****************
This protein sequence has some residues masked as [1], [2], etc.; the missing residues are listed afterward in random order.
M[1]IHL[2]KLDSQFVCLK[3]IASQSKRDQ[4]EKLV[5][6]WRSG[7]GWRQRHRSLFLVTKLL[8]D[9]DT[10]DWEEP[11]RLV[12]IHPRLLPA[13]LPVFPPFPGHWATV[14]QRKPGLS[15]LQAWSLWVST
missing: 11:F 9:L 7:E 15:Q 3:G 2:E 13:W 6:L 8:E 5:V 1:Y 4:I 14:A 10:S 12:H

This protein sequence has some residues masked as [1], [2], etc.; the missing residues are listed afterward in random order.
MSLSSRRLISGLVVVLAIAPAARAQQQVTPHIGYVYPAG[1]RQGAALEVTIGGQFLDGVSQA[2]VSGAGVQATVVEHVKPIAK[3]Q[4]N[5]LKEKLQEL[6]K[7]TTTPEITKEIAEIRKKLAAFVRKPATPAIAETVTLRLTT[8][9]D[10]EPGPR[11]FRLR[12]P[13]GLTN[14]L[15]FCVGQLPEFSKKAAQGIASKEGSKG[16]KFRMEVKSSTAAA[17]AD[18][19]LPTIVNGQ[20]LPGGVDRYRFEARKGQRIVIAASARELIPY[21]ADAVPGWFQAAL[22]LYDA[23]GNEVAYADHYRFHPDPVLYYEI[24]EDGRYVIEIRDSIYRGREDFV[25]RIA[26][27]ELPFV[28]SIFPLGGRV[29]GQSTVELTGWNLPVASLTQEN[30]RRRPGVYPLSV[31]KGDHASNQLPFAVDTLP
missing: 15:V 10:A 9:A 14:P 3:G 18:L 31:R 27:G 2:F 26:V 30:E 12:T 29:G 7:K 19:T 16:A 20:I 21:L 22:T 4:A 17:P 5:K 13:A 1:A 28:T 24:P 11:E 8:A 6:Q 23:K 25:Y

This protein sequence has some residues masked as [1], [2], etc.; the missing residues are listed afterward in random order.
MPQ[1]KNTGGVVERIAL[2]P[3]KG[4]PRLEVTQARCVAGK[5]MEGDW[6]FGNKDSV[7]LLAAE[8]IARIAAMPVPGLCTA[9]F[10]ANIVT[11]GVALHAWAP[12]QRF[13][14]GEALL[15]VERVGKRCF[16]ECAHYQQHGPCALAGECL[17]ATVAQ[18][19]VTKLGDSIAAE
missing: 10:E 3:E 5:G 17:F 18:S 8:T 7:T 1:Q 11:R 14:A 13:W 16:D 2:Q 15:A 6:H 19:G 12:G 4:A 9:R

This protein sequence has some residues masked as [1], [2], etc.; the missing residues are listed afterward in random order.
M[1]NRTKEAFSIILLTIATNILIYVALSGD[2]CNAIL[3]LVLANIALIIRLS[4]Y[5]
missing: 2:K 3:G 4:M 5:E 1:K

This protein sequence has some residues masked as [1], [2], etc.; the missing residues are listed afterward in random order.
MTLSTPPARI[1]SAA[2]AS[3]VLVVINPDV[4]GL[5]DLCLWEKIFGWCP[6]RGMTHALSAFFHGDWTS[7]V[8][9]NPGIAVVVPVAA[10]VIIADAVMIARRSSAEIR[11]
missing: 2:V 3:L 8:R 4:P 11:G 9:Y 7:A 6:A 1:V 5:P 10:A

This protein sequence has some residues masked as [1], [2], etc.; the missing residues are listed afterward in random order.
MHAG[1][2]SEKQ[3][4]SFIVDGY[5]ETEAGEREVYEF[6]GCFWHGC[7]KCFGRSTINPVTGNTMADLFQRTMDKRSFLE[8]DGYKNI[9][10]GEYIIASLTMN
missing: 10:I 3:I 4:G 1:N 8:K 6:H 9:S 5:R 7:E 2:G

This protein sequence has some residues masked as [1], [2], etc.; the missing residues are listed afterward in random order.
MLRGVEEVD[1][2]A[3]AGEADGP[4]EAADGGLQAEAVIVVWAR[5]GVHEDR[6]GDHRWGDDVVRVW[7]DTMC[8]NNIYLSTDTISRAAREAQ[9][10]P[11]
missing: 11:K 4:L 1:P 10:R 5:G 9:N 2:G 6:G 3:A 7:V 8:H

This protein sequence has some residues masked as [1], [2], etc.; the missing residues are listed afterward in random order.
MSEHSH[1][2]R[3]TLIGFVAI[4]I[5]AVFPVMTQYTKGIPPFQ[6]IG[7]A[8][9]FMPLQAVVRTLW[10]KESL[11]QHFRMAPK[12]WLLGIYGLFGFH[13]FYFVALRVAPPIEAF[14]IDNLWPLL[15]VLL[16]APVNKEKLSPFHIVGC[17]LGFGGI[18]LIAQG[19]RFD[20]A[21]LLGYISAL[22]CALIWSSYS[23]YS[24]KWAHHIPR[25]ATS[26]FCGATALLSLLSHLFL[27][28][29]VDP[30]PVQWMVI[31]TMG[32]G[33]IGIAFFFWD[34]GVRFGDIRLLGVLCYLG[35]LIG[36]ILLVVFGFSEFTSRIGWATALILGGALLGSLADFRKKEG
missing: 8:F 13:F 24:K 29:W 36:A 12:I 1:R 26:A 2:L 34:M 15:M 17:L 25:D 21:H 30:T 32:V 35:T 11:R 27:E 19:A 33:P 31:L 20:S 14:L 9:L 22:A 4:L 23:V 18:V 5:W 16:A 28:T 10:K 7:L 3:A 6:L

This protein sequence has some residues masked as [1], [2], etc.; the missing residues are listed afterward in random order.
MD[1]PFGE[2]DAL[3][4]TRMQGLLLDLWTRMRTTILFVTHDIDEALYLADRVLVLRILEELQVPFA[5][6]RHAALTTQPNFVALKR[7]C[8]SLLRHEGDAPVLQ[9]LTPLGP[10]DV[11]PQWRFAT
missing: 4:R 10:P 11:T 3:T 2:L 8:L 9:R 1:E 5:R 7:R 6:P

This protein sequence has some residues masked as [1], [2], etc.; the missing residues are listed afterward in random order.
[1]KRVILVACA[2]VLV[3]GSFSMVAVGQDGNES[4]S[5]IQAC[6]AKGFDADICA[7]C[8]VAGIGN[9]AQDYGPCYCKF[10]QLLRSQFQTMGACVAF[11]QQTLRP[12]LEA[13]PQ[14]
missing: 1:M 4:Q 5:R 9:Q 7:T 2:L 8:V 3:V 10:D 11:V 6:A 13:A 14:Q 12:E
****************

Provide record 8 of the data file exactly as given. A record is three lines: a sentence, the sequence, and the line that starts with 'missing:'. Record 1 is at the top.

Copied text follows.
This protein sequence has some residues masked as [1], [2], etc.; the missing residues are listed afterward in random order.
MSEHSH[1][2]R[3]TLIGFVAI[4]I[5]AVFPVMTQYTKGIPPFQ[6]IG[7]A[8][9]FMPLQAVVRTLW[10]KESL[11]QHFRMAPK[12]WLLGIYGLFGFH[13]FYFVALRVAPPIEAF[14]IDNLWPLL[15]VLL[16]APVNKEKLSPFHIVGC[17]LGFGGI[18]LIAQG[19]RFD[20]A[21]LLGYISAL[22]CALIWSSYS[23]YS[24]KWAHHIPR[25]ATS[26]FCGATALLSLLSHLFL[27][28][29]VDP[30]PVQWMVI[31]TMG[32]G[33]IGIAFFFWD[34]GVRFGDIRLLGVLCYLG[35]LIG[36]ILLVVFGFSEFTSRIGWATALILGGALLGSLADFRKKEG
missing: 8:F 13:F 24:K 29:W 36:A 12:I 1:R 26:A 2:L 34:M 15:M 17:L 25:D 21:H 30:T 32:V 35:T 11:R 27:E 19:A 33:P 31:L 20:S 14:L 9:L 22:A 4:L 23:V 18:V 5:W 16:A 28:T 10:K 7:L 3:A 6:L